In death several musicians have become in a sense larger than life. Their recordings, writings and interviews become collector’s items catapulting them to legendary status. A cruel irony in life is that some of the greatest artist and performers to have graced a stage, died a young age before reaching their full potential. James Dean (1931-1955), Tupac Shakur (1971-1996), Janis Joplin (1943-1970), Jimi Hendrix (1942-1970) and Jim Morrison (1943-1971) are just a handful of names of talented individuals who rose to fame and were gone before thirty years of age. Morrison, with his band The Doors, had become a sex icon and the poster boy for the anti-establishment movement sweeping across the United States. His death on July 3, 1972 concluded a chaotic life that seemed to get even more bizarre as it continued. Eerily, Morrison joined the group of musicians who died at twenty-seven. Joplin, Hendrix and Brian James of The Rolling Stones all died at the age of twenty-seven. And Morrison’s long-term girlfriend Pamela Courson (1946-1974), also died at the age of twenty-seven. The dark coincidences highlights the fragility of life and its unpredictable nature for we are here one day and sometimes gone the next. In death, Morrison became an even bigger legend and still has millions of adoring fans across the globe. But for all of his wild antics on stage, some of which nearly resulted in his incarceration for an extended-stay, the real Morrison proved to be a mysterious and confusing character as evidenced by this informative and well-researched biography by James Riordan and Jerry Prochnicky.
Capturing the essence of Morrison is critical for any biography and the authors do an outstanding job of presenting to the reader the real Jim Morrison in all of his glory and infamy. The native of Melbourne, FL, starts off life similar to most all-American kids in the 1940s. But as he matures and makes his way through high-school and college, his life begins to take on its own dynamics which would carry him all the way through to his death in Paris, France. He exemplified living outside the box and seemed to thrive on controversy. While The Doors created musical hits, their leader and singer lived life on a fine line between genius and insanity often dabbling between the two. Through interviews and critical research, Morrison’s most outrageous antics are covered and some are beyond shocking. The demons that he developed during his life take center stage and it is unfathomable to realize that in only twenty-seven years, Morrison had a life that could have spanned several decades. As a rock star he was unable to resist the many temptations faced by stars. His compulsive nature, spirituality and indulgence in excess served as a confluence of factors that nearly pushed the rock icon completely off the deep end.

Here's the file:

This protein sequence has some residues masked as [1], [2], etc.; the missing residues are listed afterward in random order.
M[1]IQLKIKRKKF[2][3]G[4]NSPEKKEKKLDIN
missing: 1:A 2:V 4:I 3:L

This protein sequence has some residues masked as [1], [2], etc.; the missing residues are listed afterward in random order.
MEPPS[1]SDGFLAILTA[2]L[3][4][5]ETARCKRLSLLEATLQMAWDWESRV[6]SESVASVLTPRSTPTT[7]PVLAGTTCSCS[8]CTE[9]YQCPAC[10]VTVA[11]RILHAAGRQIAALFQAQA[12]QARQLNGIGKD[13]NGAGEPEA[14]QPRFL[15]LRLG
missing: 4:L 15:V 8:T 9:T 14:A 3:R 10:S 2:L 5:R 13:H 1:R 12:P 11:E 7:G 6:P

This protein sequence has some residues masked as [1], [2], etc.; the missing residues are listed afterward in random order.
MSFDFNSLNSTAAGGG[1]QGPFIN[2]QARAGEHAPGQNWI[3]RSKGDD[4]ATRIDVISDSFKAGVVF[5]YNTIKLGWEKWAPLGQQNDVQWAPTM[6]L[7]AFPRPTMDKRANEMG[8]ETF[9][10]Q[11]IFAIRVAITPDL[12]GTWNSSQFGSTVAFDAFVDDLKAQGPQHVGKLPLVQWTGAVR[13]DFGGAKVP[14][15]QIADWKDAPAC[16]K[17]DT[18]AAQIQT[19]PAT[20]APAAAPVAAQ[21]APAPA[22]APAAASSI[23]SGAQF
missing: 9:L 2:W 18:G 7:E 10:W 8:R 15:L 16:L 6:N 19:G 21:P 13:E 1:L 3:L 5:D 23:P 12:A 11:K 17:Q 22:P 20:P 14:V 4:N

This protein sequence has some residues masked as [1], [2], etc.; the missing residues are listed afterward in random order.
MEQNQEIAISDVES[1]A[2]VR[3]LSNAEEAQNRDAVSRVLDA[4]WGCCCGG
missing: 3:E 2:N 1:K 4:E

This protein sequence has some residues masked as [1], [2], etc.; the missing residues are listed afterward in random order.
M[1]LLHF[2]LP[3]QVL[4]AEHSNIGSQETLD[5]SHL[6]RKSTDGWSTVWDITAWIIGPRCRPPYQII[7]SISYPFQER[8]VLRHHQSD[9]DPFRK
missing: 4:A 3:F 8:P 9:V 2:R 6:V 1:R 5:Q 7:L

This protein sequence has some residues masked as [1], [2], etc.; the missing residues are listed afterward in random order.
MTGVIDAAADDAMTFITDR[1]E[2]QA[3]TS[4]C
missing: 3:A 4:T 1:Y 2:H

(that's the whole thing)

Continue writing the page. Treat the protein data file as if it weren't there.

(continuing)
It will seem absurd and possibly unbelievable that such a talented individual lead a life of severe self-destruction. But Morrison, like other great performers, typically viewed life through a different lens than the average person. Substance abuse has long been a common ailment among the world’s greatest performers. For some it was used to keep things in focus and for others, as an escape from the pressures of stardom and personal struggles they sought to avoid. For Morrison, it may be have been a combination of both or one of the other. The real reasons went with him to the grave and shall never be known. As he rose to fame, he became a force on his own and then no longer belonged to himself. He belonged to the fans who refused to allow him to be anything other than the Jim Morrison who turned out arenas and caused mass riots. For them, he was their icon and The Doors was their band providing a leading voice for social change and the rage against the establishment.
It has been said that death is not the true tragedy in life, what is tragic is what dies in inside of us while we are still alive. Tragically, towards the end of his life, Morrison had begun to come full circle and even began to talk about his parents from whom he remained detached through nearly his entire career. Like a Shakespearean tragedy, Paris became the place where he collided with fate and his life ceased to exist giving birth the eternal legacy of James Douglas Morrison and band known as The Doors. For fans of the pioneering group whose example has been followed by countless others, this is a must read.